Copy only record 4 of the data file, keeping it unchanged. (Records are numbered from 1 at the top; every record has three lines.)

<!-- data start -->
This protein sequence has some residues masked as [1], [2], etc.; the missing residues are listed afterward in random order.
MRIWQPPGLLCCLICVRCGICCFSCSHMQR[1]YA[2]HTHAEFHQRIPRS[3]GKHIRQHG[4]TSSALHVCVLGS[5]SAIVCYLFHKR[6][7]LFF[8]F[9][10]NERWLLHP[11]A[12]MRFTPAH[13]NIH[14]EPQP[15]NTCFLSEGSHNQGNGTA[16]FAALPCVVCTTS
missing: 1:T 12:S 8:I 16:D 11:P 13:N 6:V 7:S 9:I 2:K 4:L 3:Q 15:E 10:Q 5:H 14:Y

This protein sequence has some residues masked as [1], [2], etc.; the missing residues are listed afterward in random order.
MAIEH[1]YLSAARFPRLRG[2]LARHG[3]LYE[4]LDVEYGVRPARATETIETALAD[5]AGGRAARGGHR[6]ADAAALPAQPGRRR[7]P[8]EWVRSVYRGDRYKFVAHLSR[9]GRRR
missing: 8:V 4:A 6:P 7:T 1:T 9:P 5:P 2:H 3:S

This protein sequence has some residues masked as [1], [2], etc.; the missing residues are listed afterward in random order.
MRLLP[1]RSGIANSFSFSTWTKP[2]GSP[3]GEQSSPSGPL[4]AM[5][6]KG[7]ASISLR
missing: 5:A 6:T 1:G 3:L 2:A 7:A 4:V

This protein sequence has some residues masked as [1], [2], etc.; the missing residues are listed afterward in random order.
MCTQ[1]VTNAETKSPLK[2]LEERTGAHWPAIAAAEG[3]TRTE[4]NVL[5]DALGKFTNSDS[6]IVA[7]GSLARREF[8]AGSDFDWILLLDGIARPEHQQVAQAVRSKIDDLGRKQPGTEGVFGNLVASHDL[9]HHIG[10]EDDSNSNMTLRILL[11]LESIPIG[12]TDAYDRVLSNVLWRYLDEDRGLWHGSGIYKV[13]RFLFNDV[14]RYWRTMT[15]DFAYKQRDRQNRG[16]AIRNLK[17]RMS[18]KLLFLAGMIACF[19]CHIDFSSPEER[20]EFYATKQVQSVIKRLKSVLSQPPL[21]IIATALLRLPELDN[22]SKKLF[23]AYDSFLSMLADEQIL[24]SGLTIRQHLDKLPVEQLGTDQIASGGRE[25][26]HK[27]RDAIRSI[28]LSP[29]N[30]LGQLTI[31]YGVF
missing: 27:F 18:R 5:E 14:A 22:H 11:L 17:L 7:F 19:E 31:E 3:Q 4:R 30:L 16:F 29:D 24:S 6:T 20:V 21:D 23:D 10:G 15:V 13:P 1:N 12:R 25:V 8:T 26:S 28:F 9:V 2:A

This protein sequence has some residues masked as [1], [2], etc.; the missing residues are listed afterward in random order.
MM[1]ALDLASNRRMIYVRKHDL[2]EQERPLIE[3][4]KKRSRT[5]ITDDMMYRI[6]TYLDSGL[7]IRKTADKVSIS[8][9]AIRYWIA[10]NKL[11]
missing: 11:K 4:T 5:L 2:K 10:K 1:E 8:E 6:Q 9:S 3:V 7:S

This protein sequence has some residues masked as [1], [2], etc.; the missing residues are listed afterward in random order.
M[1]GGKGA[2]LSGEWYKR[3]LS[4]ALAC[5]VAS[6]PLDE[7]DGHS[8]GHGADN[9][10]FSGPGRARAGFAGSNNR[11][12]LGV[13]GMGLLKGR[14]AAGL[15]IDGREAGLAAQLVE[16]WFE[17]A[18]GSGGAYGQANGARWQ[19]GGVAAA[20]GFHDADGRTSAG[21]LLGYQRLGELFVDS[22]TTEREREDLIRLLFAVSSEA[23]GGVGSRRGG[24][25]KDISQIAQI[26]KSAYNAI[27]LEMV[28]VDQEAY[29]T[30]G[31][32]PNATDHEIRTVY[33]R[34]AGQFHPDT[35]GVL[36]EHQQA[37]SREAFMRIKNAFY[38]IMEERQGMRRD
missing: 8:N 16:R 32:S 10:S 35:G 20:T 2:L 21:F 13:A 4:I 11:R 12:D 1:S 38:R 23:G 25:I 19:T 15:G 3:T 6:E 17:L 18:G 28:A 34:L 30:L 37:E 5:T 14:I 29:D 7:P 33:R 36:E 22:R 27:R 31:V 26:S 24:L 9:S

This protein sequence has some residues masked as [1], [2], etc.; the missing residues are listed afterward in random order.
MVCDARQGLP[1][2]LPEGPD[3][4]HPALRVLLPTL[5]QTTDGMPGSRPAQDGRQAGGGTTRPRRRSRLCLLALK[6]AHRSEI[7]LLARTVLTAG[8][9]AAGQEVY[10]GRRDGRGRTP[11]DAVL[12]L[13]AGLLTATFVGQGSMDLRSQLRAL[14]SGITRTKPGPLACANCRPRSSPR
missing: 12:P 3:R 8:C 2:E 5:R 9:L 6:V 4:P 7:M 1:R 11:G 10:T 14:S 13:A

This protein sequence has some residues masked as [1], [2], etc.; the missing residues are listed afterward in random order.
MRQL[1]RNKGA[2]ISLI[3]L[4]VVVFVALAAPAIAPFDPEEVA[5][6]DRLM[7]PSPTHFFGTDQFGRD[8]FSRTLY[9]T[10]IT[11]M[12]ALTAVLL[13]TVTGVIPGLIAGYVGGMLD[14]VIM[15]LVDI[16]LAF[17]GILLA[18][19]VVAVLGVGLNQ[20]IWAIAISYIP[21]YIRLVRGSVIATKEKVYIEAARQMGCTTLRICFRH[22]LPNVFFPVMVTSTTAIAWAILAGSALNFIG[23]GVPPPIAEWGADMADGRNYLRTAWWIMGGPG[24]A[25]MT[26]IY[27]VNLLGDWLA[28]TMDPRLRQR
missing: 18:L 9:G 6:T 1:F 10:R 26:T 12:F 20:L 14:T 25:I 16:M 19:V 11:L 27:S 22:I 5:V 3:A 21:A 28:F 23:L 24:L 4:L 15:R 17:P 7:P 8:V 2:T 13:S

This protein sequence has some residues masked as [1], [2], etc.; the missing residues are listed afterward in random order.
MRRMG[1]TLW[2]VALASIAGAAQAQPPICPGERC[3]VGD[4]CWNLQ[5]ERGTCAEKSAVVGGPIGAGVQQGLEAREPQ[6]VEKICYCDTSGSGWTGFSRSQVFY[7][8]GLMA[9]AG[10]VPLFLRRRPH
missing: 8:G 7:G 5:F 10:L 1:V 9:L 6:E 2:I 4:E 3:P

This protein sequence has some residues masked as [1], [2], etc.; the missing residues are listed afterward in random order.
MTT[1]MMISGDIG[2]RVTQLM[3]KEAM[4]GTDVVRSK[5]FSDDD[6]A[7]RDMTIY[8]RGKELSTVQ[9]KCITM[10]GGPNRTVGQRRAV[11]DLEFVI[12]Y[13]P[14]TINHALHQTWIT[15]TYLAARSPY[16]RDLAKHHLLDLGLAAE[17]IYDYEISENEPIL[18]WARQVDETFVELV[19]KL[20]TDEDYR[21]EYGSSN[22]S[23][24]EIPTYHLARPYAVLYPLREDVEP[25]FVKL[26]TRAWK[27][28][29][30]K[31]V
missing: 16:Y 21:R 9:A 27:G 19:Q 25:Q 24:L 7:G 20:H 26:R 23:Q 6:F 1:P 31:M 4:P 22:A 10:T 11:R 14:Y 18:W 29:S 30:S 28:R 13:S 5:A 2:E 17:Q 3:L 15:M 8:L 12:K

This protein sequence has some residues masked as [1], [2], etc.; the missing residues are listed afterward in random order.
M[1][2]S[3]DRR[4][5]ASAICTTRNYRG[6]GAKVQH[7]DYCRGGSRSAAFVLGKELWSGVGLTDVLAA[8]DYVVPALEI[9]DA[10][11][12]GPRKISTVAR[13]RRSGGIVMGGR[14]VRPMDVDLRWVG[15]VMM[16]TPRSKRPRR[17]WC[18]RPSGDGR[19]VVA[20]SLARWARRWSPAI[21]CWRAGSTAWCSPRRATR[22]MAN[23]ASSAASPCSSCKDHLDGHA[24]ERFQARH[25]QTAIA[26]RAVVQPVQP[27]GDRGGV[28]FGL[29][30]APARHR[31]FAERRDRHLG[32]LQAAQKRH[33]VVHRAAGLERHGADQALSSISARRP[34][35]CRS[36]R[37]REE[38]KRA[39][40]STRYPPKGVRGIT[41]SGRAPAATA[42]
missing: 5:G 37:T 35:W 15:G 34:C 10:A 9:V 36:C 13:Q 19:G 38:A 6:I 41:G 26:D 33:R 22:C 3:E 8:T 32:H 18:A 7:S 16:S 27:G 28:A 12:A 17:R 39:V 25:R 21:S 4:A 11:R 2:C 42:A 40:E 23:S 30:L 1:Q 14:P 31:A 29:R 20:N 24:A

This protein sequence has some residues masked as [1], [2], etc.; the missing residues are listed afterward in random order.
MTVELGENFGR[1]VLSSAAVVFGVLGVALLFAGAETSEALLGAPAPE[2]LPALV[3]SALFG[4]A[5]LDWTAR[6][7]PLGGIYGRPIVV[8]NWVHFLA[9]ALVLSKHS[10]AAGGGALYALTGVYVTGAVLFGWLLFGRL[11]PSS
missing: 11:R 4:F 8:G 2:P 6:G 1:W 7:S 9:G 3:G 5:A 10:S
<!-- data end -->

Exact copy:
This protein sequence has some residues masked as [1], [2], etc.; the missing residues are listed afterward in random order.
MCTQ[1]VTNAETKSPLK[2]LEERTGAHWPAIAAAEG[3]TRTE[4]NVL[5]DALGKFTNSDS[6]IVA[7]GSLARREF[8]AGSDFDWILLLDGIARPEHQQVAQAVRSKIDDLGRKQPGTEGVFGNLVASHDL[9]HHIG[10]EDDSNSNMTLRILL[11]LESIPIG[12]TDAYDRVLSNVLWRYLDEDRGLWHGSGIYKV[13]RFLFNDV[14]RYWRTMT[15]DFAYKQRDRQNRG[16]AIRNLK[17]RMS[18]KLLFLAGMIACF[19]CHIDFSSPEER[20]EFYATKQVQSVIKRLKSVLSQPPL[21]IIATALLRLPELDN[22]SKKLF[23]AYDSFLSMLADEQIL[24]SGLTIRQHLDKLPVEQLGTDQIASGGRE[25][26]HK[27]RDAIRSI[28]LSP[29]N[30]LGQLTI[31]YGVF
missing: 27:F 18:R 5:E 14:A 22:H 11:L 17:L 7:F 19:E 31:E 3:Q 4:R 30:L 16:F 29:D 24:S 6:T 20:V 21:D 23:D 10:G 15:V 13:P 1:N 12:R 25:V 8:T 26:S 28:F 9:V 2:A